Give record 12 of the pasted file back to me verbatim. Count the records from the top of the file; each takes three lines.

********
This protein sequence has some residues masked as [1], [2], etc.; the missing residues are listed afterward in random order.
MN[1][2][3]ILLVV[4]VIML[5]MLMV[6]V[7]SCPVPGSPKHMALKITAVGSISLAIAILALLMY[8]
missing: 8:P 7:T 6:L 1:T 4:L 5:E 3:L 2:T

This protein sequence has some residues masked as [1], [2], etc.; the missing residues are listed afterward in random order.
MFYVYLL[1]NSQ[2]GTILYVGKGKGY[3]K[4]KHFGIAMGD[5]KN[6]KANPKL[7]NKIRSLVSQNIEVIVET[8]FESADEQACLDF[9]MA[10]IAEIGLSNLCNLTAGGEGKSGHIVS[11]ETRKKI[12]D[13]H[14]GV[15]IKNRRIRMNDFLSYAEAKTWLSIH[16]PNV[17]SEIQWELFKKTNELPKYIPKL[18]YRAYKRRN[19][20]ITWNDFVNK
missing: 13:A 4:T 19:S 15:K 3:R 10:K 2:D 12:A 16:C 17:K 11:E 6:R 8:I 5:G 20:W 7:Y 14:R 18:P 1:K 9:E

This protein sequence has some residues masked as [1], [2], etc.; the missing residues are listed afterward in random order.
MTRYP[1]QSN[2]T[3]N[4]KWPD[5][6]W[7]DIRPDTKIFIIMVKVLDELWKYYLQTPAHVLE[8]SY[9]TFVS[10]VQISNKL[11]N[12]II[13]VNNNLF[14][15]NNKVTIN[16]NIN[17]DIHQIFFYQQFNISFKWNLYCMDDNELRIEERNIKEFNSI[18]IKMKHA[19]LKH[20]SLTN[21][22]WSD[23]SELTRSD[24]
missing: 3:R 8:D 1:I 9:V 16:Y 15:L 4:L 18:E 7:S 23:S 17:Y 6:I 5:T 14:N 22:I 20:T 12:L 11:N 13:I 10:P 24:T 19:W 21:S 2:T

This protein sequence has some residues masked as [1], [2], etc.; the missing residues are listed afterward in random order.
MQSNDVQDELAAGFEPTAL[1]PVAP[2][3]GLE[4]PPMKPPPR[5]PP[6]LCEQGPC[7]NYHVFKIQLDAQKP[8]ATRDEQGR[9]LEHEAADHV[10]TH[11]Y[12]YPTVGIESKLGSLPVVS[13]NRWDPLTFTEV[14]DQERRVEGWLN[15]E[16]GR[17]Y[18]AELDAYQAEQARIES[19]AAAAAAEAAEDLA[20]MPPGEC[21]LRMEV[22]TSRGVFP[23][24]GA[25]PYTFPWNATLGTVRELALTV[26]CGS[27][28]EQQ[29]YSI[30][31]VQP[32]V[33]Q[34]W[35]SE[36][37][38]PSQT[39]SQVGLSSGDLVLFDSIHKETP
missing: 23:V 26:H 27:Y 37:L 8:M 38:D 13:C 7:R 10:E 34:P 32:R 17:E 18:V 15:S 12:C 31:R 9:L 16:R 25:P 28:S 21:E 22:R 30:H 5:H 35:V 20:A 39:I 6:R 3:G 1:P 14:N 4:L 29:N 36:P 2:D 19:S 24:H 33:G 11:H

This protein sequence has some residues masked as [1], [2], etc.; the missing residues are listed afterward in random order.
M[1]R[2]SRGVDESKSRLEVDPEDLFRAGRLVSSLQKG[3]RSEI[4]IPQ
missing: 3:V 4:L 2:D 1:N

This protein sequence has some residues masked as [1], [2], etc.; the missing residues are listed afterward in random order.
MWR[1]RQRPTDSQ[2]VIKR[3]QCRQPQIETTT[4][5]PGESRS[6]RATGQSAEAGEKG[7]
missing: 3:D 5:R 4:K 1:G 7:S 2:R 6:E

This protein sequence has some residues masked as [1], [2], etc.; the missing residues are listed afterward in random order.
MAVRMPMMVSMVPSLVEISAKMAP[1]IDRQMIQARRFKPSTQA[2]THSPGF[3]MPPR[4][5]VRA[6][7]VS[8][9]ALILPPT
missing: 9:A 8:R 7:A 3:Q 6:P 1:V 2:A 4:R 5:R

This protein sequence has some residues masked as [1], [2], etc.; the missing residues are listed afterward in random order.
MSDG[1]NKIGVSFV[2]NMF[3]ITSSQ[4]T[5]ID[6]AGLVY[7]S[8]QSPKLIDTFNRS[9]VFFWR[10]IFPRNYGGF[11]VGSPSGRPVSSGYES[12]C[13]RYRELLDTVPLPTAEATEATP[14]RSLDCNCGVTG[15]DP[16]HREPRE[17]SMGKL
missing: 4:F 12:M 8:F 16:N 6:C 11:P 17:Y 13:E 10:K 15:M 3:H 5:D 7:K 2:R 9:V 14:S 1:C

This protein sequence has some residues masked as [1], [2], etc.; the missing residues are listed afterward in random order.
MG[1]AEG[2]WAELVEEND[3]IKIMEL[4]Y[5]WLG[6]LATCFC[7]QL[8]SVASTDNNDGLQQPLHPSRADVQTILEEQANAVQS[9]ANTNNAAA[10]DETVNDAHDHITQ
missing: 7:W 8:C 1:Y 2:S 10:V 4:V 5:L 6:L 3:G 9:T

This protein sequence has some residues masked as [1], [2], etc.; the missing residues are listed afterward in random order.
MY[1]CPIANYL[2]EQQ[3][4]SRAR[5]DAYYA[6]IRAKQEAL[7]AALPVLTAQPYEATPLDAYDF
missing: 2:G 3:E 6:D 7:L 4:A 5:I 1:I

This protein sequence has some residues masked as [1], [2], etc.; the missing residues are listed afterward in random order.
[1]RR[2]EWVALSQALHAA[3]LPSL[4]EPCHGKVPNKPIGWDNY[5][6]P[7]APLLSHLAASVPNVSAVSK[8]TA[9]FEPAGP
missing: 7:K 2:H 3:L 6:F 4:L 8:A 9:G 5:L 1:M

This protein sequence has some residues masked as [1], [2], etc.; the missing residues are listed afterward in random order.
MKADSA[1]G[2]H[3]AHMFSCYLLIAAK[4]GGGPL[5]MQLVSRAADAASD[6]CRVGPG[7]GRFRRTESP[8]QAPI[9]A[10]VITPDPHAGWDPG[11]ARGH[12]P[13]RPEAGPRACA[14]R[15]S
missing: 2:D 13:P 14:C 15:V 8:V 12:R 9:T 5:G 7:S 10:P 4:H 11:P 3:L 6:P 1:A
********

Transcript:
This protein sequence has some residues masked as [1], [2], etc.; the missing residues are listed afterward in random order.
MKADSA[1]G[2]H[3]AHMFSCYLLIAAK[4]GGGPL[5]MQLVSRAADAASD[6]CRVGPG[7]GRFRRTESP[8]QAPI[9]A[10]VITPDPHAGWDPG[11]ARGH[12]P[13]RPEAGPRACA[14]R[15]S
missing: 2:D 13:P 14:C 15:V 8:V 12:R 9:T 5:G 7:S 10:P 4:H 11:P 3:L 6:P 1:A